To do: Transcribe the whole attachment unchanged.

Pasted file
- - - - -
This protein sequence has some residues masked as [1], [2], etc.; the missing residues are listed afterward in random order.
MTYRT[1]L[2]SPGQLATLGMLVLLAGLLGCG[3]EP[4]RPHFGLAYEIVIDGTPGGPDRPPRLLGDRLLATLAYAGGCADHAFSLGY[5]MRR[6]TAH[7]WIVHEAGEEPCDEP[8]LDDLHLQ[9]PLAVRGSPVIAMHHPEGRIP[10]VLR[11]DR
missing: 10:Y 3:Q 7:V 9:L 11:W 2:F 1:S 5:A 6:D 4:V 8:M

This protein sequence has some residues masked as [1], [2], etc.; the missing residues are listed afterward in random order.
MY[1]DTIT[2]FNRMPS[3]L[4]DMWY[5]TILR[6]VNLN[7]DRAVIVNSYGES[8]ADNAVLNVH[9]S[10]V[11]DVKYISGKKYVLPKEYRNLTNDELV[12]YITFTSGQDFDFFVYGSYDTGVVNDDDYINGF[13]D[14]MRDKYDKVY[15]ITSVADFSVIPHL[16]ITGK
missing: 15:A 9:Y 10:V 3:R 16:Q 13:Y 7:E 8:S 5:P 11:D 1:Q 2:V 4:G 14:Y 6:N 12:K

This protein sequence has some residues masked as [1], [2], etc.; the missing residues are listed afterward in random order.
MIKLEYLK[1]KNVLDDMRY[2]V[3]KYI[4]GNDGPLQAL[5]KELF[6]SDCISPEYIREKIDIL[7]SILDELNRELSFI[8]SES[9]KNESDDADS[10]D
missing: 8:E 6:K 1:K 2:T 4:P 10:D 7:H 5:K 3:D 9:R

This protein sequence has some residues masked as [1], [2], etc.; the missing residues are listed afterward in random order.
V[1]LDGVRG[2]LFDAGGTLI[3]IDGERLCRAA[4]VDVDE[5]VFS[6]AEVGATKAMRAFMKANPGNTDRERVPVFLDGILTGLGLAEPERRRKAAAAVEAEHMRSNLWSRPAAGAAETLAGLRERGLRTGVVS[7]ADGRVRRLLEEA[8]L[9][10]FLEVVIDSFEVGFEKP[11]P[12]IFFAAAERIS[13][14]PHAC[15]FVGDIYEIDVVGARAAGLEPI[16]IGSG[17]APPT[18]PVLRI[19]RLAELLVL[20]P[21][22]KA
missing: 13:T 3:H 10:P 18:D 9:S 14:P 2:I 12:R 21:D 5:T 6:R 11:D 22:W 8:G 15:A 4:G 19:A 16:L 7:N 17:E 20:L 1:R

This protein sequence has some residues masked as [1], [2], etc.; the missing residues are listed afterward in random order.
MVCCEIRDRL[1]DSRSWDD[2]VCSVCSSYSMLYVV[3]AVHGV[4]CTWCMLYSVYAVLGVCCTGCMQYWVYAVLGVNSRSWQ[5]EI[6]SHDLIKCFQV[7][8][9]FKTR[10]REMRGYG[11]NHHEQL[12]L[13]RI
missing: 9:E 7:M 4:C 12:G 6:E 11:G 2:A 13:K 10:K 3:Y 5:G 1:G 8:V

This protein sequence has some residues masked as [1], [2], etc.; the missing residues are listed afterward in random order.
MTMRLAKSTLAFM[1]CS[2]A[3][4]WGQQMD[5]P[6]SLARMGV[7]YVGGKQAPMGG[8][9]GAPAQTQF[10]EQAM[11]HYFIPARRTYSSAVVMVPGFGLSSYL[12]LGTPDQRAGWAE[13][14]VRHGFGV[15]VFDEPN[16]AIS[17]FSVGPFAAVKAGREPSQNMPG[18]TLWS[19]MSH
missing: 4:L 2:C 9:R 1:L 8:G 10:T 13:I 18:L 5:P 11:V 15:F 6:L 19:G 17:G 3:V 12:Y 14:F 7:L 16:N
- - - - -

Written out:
This protein sequence has some residues masked as [1], [2], etc.; the missing residues are listed afterward in random order.
MTYRT[1]L[2]SPGQLATLGMLVLLAGLLGCG[3]EP[4]RPHFGLAYEIVIDGTPGGPDRPPRLLGDRLLATLAYAGGCADHAFSLGY[5]MRR[6]TAH[7]WIVHEAGEEPCDEP[8]LDDLHLQ[9]PLAVRGSPVIAMHHPEGRIP[10]VLR[11]DR
missing: 10:Y 3:Q 7:V 9:L 11:W 2:F 1:S 5:A 6:D 4:V 8:M

This protein sequence has some residues masked as [1], [2], etc.; the missing residues are listed afterward in random order.
MY[1]DTIT[2]FNRMPS[3]L[4]DMWY[5]TILR[6]VNLN[7]DRAVIVNSYGES[8]ADNAVLNVH[9]S[10]V[11]DVKYISGKKYVLPKEYRNLTNDELV[12]YITFTSGQDFDFFVYGSYDTGVVNDDDYINGF[13]D[14]MRDKYDKVY[15]ITSVADFSVIPHL[16]ITGK
missing: 15:A 9:Y 10:V 3:R 16:Q 13:Y 7:E 8:S 5:P 11:D 1:Q 2:V 4:G 14:Y 6:N 12:K

This protein sequence has some residues masked as [1], [2], etc.; the missing residues are listed afterward in random order.
MIKLEYLK[1]KNVLDDMRY[2]V[3]KYI[4]GNDGPLQAL[5]KELF[6]SDCISPEYIREKIDIL[7]SILDELNRELSFI[8]SES[9]KNESDDADS[10]D
missing: 8:E 6:K 1:K 2:T 4:P 10:D 7:H 5:K 3:D 9:R

This protein sequence has some residues masked as [1], [2], etc.; the missing residues are listed afterward in random order.
V[1]LDGVRG[2]LFDAGGTLI[3]IDGERLCRAA[4]VDVDE[5]VFS[6]AEVGATKAMRAFMKANPGNTDRERVPVFLDGILTGLGLAEPERRRKAAAAVEAEHMRSNLWSRPAAGAAETLAGLRERGLRTGVVS[7]ADGRVRRLLEEA[8]L[9][10]FLEVVIDSFEVGFEKP[11]P[12]IFFAAAERIS[13][14]PHAC[15]FVGDIYEIDVVGARAAGLEPI[16]IGSG[17]APPT[18]PVLRI[19]RLAELLVL[20]P[21][22]KA
missing: 13:T 3:H 10:P 18:D 9:S 14:P 2:I 12:R 21:D 5:T 6:R 11:D 22:W 8:G 15:A 4:G 19:A 16:L 7:N 17:E 20:L 1:R

This protein sequence has some residues masked as [1], [2], etc.; the missing residues are listed afterward in random order.
MVCCEIRDRL[1]DSRSWDD[2]VCSVCSSYSMLYVV[3]AVHGV[4]CTWCMLYSVYAVLGVCCTGCMQYWVYAVLGVNSRSWQ[5]EI[6]SHDLIKCFQV[7][8][9]FKTR[10]REMRGYG[11]NHHEQL[12]L[13]RI
missing: 9:E 7:M 4:C 12:G 6:E 11:G 2:A 13:K 10:K 3:Y 5:G 1:G 8:V

This protein sequence has some residues masked as [1], [2], etc.; the missing residues are listed afterward in random order.
MTMRLAKSTLAFM[1]CS[2]A[3][4]WGQQMD[5]P[6]SLARMGV[7]YVGGKQAPMGG[8][9]GAPAQTQF[10]EQAM[11]HYFIPARRTYSSAVVMVPGFGLSSYL[12]LGTPDQRAGWAE[13][14]VRHGFGV[15]VFDEPN[16]AIS[17]FSVGPFAAVKAGREPSQNMPG[18]TLWS[19]MSH
missing: 4:L 2:C 9:R 1:L 8:G 10:T 13:I 18:L 5:P 11:V 15:F 6:L 19:G 17:G 3:V 12:Y 14:F 7:L 16:N